# Question b43b8

Sep 29, 2015

I found $28 \frac{m}{s}$ directed downwards.(but check my maths)

#### Explanation:

When the object comes back (passing through the releasing point again) it'll have a velocity of $13.3 \frac{m}{s}$ but directed downwards (neglecting anty air resistance)!
So we have: Sep 29, 2015

$v = - \text{27.5 m/s}$

#### Explanation:

So, you know that an object is being thrown straight upwards from an unknown height $h$ above the ground with an initial velocity of $\text{13.3 m/s}$.

At meximum height, the velocity of the object will be equal to zero, which means that you can say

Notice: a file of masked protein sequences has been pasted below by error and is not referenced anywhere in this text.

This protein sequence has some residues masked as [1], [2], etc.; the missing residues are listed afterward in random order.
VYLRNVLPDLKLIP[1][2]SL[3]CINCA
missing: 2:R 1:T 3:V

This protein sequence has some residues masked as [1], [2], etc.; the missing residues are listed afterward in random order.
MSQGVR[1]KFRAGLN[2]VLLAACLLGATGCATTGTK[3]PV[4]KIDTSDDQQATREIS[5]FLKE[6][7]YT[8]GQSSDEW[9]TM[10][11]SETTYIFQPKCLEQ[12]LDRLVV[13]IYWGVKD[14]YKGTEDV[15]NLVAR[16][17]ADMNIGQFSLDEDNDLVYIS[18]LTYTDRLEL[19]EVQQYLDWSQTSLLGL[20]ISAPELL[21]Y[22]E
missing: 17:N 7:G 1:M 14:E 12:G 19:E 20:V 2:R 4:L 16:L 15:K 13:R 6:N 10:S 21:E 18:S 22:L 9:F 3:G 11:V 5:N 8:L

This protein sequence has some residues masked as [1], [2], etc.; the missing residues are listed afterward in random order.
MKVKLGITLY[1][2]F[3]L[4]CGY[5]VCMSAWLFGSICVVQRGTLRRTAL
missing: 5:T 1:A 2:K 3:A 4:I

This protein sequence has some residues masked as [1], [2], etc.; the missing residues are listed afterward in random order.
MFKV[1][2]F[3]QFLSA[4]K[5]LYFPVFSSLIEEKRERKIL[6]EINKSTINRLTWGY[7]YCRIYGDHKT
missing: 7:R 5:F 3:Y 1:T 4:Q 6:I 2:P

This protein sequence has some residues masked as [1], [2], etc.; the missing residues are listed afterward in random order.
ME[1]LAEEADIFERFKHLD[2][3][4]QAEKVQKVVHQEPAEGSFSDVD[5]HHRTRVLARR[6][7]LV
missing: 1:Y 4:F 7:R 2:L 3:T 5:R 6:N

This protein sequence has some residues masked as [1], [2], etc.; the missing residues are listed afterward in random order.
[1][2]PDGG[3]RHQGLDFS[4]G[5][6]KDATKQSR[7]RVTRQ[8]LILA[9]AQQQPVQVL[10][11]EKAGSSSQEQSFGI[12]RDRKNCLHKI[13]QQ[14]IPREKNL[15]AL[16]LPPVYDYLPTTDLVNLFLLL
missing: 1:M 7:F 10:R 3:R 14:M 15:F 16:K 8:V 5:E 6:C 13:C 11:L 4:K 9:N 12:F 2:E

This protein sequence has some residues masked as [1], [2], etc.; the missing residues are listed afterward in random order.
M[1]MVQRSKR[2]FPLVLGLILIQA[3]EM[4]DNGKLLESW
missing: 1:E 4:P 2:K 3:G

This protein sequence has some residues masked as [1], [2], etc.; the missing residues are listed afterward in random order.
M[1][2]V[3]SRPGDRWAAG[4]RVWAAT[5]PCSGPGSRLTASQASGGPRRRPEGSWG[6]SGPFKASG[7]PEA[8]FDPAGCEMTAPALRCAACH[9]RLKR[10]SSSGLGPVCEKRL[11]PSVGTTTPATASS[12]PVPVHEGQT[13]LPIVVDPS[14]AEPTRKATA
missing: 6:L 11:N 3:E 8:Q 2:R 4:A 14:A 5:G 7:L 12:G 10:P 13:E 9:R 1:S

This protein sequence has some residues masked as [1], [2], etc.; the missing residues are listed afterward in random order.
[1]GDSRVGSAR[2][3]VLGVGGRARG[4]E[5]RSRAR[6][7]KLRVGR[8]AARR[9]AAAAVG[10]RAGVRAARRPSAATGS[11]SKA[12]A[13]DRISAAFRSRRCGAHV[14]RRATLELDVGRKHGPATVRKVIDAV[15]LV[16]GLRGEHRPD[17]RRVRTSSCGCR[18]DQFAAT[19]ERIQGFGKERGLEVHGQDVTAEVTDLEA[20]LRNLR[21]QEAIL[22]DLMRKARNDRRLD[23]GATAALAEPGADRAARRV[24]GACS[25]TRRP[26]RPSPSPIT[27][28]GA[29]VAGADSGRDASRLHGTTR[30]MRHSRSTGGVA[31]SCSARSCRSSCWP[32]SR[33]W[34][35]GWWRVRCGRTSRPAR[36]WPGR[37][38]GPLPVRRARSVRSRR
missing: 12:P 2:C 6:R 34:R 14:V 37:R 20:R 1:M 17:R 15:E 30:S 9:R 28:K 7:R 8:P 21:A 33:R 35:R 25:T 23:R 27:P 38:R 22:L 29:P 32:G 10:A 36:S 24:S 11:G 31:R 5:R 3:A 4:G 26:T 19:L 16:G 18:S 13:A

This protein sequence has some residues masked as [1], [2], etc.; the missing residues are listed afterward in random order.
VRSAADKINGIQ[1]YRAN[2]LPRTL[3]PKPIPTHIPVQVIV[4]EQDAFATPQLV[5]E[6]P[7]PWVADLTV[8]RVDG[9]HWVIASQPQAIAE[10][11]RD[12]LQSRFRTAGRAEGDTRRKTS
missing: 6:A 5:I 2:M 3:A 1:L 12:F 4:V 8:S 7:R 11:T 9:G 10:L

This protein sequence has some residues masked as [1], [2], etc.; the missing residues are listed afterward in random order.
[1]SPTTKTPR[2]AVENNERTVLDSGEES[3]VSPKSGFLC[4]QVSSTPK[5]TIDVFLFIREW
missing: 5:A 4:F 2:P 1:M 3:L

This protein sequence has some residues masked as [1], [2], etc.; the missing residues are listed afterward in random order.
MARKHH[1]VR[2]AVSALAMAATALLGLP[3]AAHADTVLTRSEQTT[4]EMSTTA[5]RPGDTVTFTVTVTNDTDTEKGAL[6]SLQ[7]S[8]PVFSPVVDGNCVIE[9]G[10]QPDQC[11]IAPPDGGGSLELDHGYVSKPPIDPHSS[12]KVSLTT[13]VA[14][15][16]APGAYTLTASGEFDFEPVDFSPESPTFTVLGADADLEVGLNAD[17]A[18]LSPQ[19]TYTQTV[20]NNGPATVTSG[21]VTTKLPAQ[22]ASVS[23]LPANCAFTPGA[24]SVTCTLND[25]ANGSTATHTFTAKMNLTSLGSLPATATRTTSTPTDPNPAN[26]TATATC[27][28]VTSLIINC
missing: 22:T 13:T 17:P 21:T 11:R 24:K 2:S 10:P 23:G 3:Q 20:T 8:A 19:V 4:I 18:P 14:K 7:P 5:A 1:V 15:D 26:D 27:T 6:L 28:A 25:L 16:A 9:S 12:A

${\underbrace{{v}_{\text{top}}^{2}}}_{\textcolor{b l u e}{= 0}} = {v}_{0}^{2} - 2 \cdot g \cdot {h}_{1}$

The distance the object travels before reaching maximum height will thus be

h_1 = v_0^2/(2 * g) = (13.3^2 "m"^2color(red)(cancel(color(black)(2))) color(red)(cancel(color(black)("s"^(-2)))))/(2 * 9.8color(red)(cancel(color(black)("m"))) color(red)(cancel(color(black)("s"^(-2))))) = "9.03 m"

Now, you know that you must determine the object's velocity when it is located $\text{29.6 m}$ below the point of its release.

This is equivalent to saying that you must find its velocity after the fell for a total of

$\text{9.03 m" + "29.6 m" = "38.63 m}$

So, if the object is free falling for a distance of $\text{38.63 m}$, then you can say that

${v}_{\text{x"^2 = underbrace(v_"top"^2)_(color(blue)(=0)) + 2 * g * "38.63 m}}$

The velocity of the object will thus be

${v}_{\text{x" = sqrt( (2 * 38.63"m" * 9.8"ms"^(-2))) = "27.5 m/s}}$

If we take the upwards direction to be the positive direction, then the velocity of the object will be

v_"x" = color(green)(-"27.5 m/s")#